Raya Raytcheva, violin
Blythe Teh Engstroem, viola
François Grin, cello
Prism of musical repertoires, multiplicity of approach, kaleidoscope of personalities – these many facets combine to make up the unique character of the Terpsycordes Quartet, at once singular and plural. The formation has won distinction at many international competitions, including a First Prize in Geneva in 2001, and has succeeded in radiating its quadruple talent – a magical blend of harmony and complementarity, innovation and audacity of interpretation. The muse Terpsichore is their constant inspiration – music’s daughter linking gesture and spirit. Terre (earth), psy (spirit), cordes (strings).
Both on stage and in the recording studio, the Terpsycordes assert their eclecticism. Their recordings, all acclaimed by the specialized press, reflect a determination to penetrate the very heart of each piece they play, combining rigour and imagination: Schubert’s later quartets (Quarttettsatz D 703, Rosamunde, Death and the Maiden D 887), and Beethoven’s Opus 132 and Opus 18 no 6) revealed with period instruments (respectively Ricercar and Ambronay), Schumann’s Opus 41 and Haydn’s Opus 33 and The Seven Last Words of Christ on the Cross (Claves and Ricercar), Vierne’s Quintet with piano (Brilliant Classics), not to mention contemporary works by the Swiss composer Gregorio Zanon (Claves), and incursions into the worlds of tango (Piazzolla, with William Sabatier) and of jazz (with Mael Godinat Trionyx).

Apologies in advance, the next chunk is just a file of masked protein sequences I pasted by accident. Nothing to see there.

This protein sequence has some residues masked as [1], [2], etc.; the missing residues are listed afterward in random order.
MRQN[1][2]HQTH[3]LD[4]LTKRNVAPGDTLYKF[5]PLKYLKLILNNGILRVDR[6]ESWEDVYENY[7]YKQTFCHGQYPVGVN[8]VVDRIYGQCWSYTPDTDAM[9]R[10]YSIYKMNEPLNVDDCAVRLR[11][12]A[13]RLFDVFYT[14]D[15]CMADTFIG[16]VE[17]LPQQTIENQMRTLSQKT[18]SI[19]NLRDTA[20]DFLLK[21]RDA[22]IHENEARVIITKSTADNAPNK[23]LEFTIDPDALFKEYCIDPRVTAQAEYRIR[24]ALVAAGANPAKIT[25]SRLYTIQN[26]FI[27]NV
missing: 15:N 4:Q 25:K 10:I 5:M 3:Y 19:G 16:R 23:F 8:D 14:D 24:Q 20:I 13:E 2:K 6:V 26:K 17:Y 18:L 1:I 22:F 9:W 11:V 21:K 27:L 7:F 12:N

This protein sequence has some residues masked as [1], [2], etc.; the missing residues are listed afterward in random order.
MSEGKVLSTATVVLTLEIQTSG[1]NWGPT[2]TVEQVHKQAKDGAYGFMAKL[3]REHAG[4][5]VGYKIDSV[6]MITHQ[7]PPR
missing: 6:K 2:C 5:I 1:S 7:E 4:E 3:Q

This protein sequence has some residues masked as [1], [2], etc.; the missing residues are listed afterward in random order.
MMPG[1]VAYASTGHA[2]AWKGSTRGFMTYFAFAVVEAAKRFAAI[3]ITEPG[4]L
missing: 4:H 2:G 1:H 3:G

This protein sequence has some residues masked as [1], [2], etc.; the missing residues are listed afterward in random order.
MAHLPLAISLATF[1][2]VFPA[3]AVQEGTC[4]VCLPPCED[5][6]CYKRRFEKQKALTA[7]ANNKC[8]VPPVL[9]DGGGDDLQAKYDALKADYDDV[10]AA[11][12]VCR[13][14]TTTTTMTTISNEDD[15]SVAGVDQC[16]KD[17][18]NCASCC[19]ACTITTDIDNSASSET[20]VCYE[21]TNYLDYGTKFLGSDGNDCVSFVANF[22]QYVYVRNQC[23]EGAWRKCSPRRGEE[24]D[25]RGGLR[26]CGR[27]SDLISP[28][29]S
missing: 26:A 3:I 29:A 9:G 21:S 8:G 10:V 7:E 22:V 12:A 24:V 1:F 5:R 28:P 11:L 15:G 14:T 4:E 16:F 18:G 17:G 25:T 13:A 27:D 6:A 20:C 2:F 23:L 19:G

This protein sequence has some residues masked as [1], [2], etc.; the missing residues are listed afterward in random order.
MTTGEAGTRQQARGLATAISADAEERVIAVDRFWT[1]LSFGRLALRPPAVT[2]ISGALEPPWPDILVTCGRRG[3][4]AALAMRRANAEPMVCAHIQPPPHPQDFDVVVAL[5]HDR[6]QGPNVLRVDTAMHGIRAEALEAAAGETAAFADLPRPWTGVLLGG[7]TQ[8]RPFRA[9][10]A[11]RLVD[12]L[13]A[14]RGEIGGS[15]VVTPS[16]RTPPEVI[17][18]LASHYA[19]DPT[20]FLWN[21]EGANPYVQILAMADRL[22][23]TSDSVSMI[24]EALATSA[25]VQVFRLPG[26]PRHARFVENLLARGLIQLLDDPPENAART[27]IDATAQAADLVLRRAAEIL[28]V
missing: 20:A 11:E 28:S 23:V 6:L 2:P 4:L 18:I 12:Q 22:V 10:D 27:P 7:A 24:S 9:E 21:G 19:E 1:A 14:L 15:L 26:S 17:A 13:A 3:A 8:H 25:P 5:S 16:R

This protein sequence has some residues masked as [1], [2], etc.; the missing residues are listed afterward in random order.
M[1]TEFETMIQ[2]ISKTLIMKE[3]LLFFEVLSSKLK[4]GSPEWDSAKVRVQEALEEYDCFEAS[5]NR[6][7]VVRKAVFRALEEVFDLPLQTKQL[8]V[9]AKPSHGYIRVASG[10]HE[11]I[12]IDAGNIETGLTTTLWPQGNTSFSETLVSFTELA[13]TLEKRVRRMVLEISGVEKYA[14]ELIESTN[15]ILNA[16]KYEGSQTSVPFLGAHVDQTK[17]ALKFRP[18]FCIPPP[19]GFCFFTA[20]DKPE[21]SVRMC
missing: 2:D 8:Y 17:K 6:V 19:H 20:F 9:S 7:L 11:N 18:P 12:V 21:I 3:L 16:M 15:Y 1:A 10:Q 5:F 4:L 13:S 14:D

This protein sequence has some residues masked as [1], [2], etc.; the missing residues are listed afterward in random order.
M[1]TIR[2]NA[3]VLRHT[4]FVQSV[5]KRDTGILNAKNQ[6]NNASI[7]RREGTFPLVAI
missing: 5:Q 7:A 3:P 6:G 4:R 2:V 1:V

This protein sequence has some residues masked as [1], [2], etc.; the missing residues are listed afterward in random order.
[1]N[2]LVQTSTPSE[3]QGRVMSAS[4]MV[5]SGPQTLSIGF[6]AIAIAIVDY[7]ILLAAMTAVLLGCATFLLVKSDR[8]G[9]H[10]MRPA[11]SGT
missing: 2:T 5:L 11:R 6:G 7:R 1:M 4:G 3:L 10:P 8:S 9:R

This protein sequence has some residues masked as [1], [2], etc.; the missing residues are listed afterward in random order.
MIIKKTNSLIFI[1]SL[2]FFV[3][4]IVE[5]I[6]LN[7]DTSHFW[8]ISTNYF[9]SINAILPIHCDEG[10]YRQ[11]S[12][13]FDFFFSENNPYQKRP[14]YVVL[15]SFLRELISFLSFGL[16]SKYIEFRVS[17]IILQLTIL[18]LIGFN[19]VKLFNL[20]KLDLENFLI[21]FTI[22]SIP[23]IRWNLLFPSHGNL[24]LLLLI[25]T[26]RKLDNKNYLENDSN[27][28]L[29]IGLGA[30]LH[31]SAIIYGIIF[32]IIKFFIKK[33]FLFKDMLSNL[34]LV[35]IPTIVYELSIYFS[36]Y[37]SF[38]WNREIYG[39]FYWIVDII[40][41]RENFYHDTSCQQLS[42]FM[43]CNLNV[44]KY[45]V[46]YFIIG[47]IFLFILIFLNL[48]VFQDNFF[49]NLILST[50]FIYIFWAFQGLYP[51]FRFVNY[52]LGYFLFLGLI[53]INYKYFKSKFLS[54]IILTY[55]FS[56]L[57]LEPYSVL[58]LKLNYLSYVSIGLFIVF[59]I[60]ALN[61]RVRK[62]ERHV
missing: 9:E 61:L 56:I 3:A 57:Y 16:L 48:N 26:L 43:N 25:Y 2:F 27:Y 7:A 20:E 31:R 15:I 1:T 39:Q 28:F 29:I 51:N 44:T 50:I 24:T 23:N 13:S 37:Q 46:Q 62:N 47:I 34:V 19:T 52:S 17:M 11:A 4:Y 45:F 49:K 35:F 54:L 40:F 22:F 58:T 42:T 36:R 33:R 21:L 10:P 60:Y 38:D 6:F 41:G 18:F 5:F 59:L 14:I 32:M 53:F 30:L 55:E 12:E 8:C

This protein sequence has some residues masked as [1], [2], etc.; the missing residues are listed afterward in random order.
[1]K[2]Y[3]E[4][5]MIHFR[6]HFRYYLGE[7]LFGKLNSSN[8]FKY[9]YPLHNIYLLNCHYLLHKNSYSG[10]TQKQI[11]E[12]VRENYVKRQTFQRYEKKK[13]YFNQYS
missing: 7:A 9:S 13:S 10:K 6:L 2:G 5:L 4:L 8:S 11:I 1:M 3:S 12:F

The Quartet’s last album of two Swiss composers – René Gerber and Ernest Bloch – was released in May 2017 by VDE Gallo.
Founded in 1997 in Geneva, the Terpsycordes Quartet was trained by Gabor Takàcs-Nagy and subsequently coached notably by members of the Budapest, Hagen, Lasalle and Mosaïque Quartets. Drawing vitality from their contrasting origins (Italy, Bulgaria, USA and Switzerland) the musicians offer dazzling performances to audiences of major concert halls such as the Concertgebouw in Amsterdam, the Salle Gaveau in Paris, the Tonhalle in Zurich, and the Victoria Hall in Geneva.
Through its commitment to young audiences, the Terpsycordes Quartet participates each year in educational programmes for Geneva’s Department of Education, and since 2015 has sponsored the project “Orchestra in class”.
Supported by the City of Geneva.
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